In other words, he basically exercises his right to sell 100 shares of Infosys at Rs. 750 instead of at the current market price, which is just Rs. 600.
 So, from this entire put option trade, Aditya makes a notional profit of Rs. 15,000 [(Rs. 750  Rs. 600) x 100 shares].
 The total net profit that Aditya gets to enjoy if he buys the shares from the cash market and sells it to Nikhil in accordance with the put option contract is Rs. 14,000 (Rs. 15,000  Rs. 1,000). Here, Rs. 1,00 is the premium Aditya paid Nikhil for buying the put option contract from him.
Nikhil’s point of view
 Since Aditya exercised his right, Nikhil is obligated to buy 100 shares of Infosys Limited at Rs. 750 each from him even though the market price per share is Rs. 600.
 Therefore, from this put option trade, Nikhil makes a notional loss of Rs. 15,000 [(Rs. 750  Rs. 600) x 100 shares].
 The total net loss that Nikhil has to bear when he buys the shares sold by Aditya at Rs. 750 each instead of at the current market price is Rs. 14,000 (Rs. 15,000  Rs. 1,000). Here, Rs. 1,00 is the premium received from Aditya for selling him the put option contract.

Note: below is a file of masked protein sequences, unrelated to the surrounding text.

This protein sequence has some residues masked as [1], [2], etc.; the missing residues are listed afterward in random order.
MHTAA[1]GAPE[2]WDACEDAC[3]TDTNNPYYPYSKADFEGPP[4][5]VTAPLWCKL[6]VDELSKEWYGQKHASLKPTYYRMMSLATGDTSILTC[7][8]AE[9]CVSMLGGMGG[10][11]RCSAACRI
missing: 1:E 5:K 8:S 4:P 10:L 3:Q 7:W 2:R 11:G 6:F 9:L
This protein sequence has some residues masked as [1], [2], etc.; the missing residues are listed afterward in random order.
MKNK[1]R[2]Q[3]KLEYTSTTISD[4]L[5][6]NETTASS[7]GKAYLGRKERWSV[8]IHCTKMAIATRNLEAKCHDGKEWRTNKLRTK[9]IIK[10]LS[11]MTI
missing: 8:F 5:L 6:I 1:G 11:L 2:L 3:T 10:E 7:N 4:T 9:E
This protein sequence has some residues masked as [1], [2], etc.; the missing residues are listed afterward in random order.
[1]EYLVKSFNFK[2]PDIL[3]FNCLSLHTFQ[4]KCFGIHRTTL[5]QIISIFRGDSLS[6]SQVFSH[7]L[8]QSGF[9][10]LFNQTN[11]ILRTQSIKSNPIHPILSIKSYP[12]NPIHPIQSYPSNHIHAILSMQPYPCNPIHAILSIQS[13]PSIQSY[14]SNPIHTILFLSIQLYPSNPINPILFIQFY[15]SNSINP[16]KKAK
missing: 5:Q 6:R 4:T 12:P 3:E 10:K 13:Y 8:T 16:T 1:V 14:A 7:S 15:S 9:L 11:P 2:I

Let’s take a brief look at the cash flow of both Aditya and Nikhil as a consequence of this put option trade.
Particulars 
Aditya’s cash flow 
Particulars 
Nikhil’s cash flow 

Premium paid on July 01, 2020 (A) 
(Rs. 1,000) 
Premium received on July 01, 2020 (A) 
Rs. 1,000 

Profit from the put option trade (B) 
Rs. 15,000 
Loss from the put option trade (B) 
(Rs. 15,000) 

Net profit (A + B) 
Rs. 14,000 
Net loss (A + B) 
(Rs. 14,000) 
Scenario 2: On the expiry date, say the shares of Infosys Limited are trading at Rs. 900 each.
Aditya’s point of view
 Since the price of the share has increased and gone contrary to Aditya’s expectations, he chooses to walk away and not exercise his put option.
 In other words, Aditya doesn’t exercise his right to sell 100 shares of Infosys Limited at Rs. 750 each to Nikhil. This is because Aditya would incur a loss if he sold the shares at Rs. 750 instead of the current market price of Rs. 900, which is higher.
 So, from this entire put option contract, Aditya’s total loss is limited to only the premium he paid at the time of entering into the contract with Nikhil, which is just Rs. 1,000.